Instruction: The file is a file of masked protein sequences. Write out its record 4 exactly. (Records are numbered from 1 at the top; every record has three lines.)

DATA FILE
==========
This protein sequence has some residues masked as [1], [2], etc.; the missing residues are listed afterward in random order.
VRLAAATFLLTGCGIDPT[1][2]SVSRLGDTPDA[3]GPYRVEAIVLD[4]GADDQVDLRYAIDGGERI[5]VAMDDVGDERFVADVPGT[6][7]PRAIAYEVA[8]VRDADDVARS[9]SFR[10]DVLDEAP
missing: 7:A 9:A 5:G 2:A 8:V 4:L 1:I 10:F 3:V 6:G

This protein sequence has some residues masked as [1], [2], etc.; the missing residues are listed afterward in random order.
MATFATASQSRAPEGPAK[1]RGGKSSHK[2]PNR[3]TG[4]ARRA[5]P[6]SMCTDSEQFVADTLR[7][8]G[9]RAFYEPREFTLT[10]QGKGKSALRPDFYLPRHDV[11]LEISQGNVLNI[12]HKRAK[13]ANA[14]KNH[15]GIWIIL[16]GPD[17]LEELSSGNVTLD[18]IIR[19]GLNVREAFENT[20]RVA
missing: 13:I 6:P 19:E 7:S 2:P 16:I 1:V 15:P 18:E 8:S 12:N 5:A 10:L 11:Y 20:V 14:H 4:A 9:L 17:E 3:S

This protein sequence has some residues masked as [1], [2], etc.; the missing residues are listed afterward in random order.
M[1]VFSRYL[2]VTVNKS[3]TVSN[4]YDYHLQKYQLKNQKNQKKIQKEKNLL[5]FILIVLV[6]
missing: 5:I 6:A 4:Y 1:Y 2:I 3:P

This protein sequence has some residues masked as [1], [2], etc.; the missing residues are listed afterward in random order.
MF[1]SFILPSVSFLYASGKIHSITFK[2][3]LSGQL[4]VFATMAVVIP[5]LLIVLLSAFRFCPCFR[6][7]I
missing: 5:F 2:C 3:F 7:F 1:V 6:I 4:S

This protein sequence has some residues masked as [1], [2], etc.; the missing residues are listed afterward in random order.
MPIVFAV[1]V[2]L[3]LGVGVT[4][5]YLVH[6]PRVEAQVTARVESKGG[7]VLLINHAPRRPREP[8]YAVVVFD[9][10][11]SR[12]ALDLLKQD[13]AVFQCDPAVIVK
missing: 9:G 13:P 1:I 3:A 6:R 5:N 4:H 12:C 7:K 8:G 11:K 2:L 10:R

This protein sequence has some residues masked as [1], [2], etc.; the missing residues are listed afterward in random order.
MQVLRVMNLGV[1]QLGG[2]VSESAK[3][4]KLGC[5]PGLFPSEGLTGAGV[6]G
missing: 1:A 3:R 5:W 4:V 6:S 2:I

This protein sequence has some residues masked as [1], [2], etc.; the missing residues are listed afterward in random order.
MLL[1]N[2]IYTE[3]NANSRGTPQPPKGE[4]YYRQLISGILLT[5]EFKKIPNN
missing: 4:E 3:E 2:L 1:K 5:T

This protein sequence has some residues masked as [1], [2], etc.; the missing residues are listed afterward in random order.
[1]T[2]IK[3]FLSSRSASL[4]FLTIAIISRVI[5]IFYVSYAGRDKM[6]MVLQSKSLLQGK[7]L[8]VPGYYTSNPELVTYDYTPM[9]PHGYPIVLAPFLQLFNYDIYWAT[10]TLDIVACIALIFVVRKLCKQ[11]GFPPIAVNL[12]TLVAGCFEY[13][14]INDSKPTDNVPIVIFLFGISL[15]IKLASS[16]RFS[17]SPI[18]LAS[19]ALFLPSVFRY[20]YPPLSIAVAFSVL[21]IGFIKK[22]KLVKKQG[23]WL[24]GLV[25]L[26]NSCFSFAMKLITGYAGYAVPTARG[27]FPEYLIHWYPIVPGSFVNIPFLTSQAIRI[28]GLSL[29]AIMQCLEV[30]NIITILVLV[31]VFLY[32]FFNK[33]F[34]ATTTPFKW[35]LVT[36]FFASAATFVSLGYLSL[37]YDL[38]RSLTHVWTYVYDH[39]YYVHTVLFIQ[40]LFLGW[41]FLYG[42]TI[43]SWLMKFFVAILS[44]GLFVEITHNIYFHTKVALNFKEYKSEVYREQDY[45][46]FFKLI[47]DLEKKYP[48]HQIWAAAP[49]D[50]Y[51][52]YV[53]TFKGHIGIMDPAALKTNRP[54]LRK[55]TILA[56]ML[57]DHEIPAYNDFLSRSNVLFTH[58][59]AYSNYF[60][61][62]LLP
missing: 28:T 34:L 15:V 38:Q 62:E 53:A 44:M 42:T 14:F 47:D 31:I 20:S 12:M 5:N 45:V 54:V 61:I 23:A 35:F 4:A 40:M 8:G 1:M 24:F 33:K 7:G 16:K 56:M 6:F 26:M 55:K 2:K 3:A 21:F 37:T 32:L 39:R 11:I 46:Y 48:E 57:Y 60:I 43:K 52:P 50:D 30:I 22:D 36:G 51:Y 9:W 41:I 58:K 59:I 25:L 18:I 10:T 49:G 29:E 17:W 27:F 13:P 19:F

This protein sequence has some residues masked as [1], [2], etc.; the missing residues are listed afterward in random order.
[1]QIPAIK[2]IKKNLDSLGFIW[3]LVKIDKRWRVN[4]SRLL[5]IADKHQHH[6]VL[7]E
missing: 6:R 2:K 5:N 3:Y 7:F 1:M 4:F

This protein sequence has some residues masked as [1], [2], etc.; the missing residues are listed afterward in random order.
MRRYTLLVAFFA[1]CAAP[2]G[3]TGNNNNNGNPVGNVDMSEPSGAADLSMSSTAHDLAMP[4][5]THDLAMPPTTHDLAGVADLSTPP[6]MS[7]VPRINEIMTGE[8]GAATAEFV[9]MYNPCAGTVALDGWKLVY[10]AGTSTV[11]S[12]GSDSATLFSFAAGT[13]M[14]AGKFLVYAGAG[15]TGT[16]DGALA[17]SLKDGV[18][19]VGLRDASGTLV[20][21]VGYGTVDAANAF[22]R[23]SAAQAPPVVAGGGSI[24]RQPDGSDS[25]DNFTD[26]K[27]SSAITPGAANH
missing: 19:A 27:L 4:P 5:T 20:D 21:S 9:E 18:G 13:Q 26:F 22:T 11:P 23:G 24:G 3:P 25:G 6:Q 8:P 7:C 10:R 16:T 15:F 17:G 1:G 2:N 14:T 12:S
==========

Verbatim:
This protein sequence has some residues masked as [1], [2], etc.; the missing residues are listed afterward in random order.
MF[1]SFILPSVSFLYASGKIHSITFK[2][3]LSGQL[4]VFATMAVVIP[5]LLIVLLSAFRFCPCFR[6][7]I
missing: 5:F 2:C 3:F 7:F 1:V 6:I 4:S